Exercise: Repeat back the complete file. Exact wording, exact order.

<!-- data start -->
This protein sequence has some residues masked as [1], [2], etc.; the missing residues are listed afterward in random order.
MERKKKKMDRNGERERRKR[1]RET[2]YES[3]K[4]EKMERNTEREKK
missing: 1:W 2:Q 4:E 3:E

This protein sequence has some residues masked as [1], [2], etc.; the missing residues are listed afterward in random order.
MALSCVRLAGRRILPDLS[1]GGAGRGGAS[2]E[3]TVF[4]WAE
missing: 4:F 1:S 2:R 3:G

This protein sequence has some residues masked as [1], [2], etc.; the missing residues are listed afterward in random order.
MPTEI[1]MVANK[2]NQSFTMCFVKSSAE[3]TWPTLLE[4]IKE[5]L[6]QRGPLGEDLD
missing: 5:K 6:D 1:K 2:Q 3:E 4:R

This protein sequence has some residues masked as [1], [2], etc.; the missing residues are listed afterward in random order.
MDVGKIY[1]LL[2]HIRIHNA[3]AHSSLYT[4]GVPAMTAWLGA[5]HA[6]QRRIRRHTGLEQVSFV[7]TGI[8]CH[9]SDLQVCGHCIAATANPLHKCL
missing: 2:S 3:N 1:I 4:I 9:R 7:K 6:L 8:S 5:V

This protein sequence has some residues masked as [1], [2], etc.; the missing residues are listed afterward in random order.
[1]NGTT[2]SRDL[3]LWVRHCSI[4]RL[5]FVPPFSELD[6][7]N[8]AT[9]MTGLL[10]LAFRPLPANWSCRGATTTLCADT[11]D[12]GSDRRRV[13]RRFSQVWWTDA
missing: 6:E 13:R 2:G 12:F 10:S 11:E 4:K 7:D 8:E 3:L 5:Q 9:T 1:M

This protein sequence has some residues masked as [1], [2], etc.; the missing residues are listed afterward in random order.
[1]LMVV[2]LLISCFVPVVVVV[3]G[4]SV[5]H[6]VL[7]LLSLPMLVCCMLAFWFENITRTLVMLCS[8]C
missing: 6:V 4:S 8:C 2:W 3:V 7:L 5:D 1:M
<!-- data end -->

This protein sequence has some residues masked as [1], [2], etc.; the missing residues are listed afterward in random order.
MERKKKKMDRNGERERRKR[1]RET[2]YES[3]K[4]EKMERNTEREKK
missing: 1:W 2:Q 4:E 3:E

This protein sequence has some residues masked as [1], [2], etc.; the missing residues are listed afterward in random order.
MALSCVRLAGRRILPDLS[1]GGAGRGGAS[2]E[3]TVF[4]WAE
missing: 4:F 1:S 2:R 3:G

This protein sequence has some residues masked as [1], [2], etc.; the missing residues are listed afterward in random order.
MPTEI[1]MVANK[2]NQSFTMCFVKSSAE[3]TWPTLLE[4]IKE[5]L[6]QRGPLGEDLD
missing: 5:K 6:D 1:K 2:Q 3:E 4:R

This protein sequence has some residues masked as [1], [2], etc.; the missing residues are listed afterward in random order.
MDVGKIY[1]LL[2]HIRIHNA[3]AHSSLYT[4]GVPAMTAWLGA[5]HA[6]QRRIRRHTGLEQVSFV[7]TGI[8]CH[9]SDLQVCGHCIAATANPLHKCL
missing: 2:S 3:N 1:I 4:I 9:R 7:K 6:L 8:S 5:V

This protein sequence has some residues masked as [1], [2], etc.; the missing residues are listed afterward in random order.
[1]NGTT[2]SRDL[3]LWVRHCSI[4]RL[5]FVPPFSELD[6][7]N[8]AT[9]MTGLL[10]LAFRPLPANWSCRGATTTLCADT[11]D[12]GSDRRRV[13]RRFSQVWWTDA
missing: 6:E 13:R 2:G 12:F 10:S 11:E 4:K 7:D 8:E 3:L 5:Q 9:T 1:M

This protein sequence has some residues masked as [1], [2], etc.; the missing residues are listed afterward in random order.
[1]LMVV[2]LLISCFVPVVVVV[3]G[4]SV[5]H[6]VL[7]LLSLPMLVCCMLAFWFENITRTLVMLCS[8]C
missing: 6:V 4:S 8:C 2:W 3:V 7:L 5:D 1:M